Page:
As far as Opposition unity is concerned, Modi is in a better position compared to Vajpayee. The subaltern movement was enjoying high noon in the early part of the millennium and Mayawati was in firm control of the Dalit narrative. That she now has to stage a resignation drama in the Rajya Sabha to reclaim her base speaks volumes about the shifting of sands that has taken place. Mayawati's fall isn't just the fading away of a Dalit leader, it is the biggest symptom yet of the changes that took place among the subaltern underclass since the '90s, which one of the tallest Dalit leaders failed to appropriate.
The assertion of identity has given way to a search for economic opportunities, which the BJP has been able to tap through social engineering and careful messaging. BJP has split Mayawati's base and carved its own niche, a project that is likely to gain more force with Ram Nath Kovind's ascension to the presidency.
At the other end, Mulayam Singh Yadav is now a rebel in a party he founded, while Lalu Prasad Yadav's transgressions are catching up with him and his progeny; Nitish Kumar, one of the tallest Opposition leaders, is cleaved between saving his government and protecting his image; and Naveen Patnaik is feeling the heat in Odisha. In the South, the BJP has emerged as a major player by gaining strength in Kerala and smelling an opportunity to break the AIDMK-DMK duopoly in Tamil Nadu. Except Mamata Banerjee in the East, none of the Opposition leaders appear to be comfortable.
And while the Opposition is struggling to stay relevant in national politics, BJP has substantially gained in strength compared with what it was during the Vajpayee-Advani era. The party of the elite upper classes is now claiming the pro-poor mantle. Modi and Shah obviously feel that this spread will give them better insurance against future uncertainty, and both have moved aggressively to recast the party's core base. In fact, there are murmurs among the trading community that the BJP has abandoned them — a result of the rapid formalisation of the economy hastened by demonetisation and GST — but a lack of options might end up serving BJP's cause.
Finally, while well-being, security, infrastructure, policies, implementation and governance are all important determinants during an election, we tend to underestimate the importance of communication. And it is here that Modi scores big. He is the most talented politician among his peers and his communication skills and strategies are second to none. It is difficult to imagine any other leader pulling off as disruptive a stunt as demonetisation and yet come out largely unscathed.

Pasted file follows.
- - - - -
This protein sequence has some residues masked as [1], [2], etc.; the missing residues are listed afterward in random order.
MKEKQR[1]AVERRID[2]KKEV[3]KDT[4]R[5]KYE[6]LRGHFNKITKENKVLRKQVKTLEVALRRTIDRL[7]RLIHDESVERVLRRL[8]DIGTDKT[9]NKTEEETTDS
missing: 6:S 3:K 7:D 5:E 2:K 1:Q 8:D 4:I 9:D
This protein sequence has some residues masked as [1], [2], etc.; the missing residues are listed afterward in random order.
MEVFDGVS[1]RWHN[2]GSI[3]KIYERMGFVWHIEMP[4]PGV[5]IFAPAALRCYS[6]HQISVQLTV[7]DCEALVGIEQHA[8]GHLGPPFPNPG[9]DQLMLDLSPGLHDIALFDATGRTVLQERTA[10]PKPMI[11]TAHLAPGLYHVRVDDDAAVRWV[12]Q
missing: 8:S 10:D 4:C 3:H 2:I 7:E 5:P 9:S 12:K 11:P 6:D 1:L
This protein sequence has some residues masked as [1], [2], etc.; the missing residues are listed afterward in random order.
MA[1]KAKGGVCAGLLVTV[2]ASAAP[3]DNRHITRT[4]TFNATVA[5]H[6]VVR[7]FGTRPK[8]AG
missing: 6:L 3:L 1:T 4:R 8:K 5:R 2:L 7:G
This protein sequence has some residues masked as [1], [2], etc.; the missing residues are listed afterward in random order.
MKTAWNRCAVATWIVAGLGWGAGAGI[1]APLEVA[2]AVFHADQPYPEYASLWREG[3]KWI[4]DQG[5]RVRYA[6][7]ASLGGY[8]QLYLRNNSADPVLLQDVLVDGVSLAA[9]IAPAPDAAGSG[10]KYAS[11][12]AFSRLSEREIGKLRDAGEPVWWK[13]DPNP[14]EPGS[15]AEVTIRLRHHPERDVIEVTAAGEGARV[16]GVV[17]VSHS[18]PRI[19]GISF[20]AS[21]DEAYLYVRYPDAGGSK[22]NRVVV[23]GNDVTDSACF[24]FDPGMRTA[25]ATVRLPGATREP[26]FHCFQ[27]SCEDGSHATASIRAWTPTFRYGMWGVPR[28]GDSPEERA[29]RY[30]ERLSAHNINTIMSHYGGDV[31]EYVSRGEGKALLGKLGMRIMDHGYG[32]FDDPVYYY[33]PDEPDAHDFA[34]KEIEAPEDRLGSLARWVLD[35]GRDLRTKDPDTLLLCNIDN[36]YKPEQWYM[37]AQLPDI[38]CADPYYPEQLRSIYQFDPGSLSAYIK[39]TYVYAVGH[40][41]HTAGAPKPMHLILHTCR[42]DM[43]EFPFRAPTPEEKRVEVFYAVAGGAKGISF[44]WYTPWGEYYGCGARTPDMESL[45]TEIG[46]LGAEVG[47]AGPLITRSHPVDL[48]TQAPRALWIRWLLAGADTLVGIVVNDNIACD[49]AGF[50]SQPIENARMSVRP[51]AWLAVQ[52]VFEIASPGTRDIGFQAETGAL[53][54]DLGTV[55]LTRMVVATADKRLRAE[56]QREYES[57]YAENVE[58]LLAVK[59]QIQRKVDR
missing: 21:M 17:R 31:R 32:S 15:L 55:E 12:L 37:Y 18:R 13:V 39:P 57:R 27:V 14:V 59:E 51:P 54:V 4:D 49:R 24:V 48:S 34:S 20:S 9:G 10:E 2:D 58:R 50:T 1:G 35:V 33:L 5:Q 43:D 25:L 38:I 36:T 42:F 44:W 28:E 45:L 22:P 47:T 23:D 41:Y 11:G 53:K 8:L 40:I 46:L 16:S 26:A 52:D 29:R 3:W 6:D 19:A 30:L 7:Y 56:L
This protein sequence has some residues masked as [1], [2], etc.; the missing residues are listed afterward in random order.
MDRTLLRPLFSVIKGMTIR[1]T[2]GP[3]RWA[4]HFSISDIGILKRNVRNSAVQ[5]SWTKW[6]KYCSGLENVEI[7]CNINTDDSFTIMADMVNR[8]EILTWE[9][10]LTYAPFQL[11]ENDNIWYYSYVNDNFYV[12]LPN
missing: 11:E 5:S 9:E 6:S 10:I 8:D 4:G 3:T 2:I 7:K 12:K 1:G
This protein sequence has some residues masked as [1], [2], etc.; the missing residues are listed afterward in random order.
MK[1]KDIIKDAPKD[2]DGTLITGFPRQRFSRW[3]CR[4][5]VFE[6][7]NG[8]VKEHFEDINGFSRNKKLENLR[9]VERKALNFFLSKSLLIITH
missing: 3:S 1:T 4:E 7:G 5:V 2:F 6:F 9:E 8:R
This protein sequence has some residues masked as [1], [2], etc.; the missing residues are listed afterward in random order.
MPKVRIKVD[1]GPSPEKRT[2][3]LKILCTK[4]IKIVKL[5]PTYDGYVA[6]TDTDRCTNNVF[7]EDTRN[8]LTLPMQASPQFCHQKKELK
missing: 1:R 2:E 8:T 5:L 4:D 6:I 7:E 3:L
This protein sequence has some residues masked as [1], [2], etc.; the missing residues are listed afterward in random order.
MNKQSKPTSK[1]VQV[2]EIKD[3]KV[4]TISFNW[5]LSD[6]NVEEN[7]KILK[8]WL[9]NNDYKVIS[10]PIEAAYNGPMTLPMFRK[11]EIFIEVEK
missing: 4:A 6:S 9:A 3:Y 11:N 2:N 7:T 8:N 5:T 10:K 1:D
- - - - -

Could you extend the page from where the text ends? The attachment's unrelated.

Early signs indicate that even GST might not be as disruptive a change as was feared, though the last word on this has not been heard yet. Short point is, Modi has grasped the truth better than any of his peers, that sustained communication with the masses (talking and listening to them and not just talking down at them) provides a surprising leeway for mistakes.
This could explain why Modi government in its third year retains the trust of 73 percent Indians — the third highest in the world after Indonesia and Switzerland.
Using social media and his monthly radio programmes, Modi has remained in constant touch with the people throughout his tenure, and has relentlessly worked on his communication strategy — frequently co-opting technology to serve his purpose.
As Arun Jaitley said recently during the launch of a book on the prime minister's Mann Ki Baat programme, "Merely giving an interview to half a dozen TV anchors or addressing a ritual or a press conference in Vigyan Bhawan is not the art of communication. Do you have the ability to go above their heads and talk to the people directly? I think his (Modi's) experience in Gujarat, particularly from 2001 and 2002 onwards, helped him replicate that example, that talk to the people directly over the heads of over a half a dozen people who thought that they have sole monopoly in conveying and communicating."
So, we find people are far more receptive to Modi's radical ideas, far more willing to forgive his mistakes, and ready to give him a longer rope than they would give to his rivals — a puzzle which the Opposition could never really crack. It is always hazardous to prophesise on politics and it is possible that we could be wrong again. But a combination of these factors suggest that Modi may retain power in 2019.
Published Date: Jul 25, 2017 07:02 AM | Updated Date: Jul 25, 2017 07:02 AM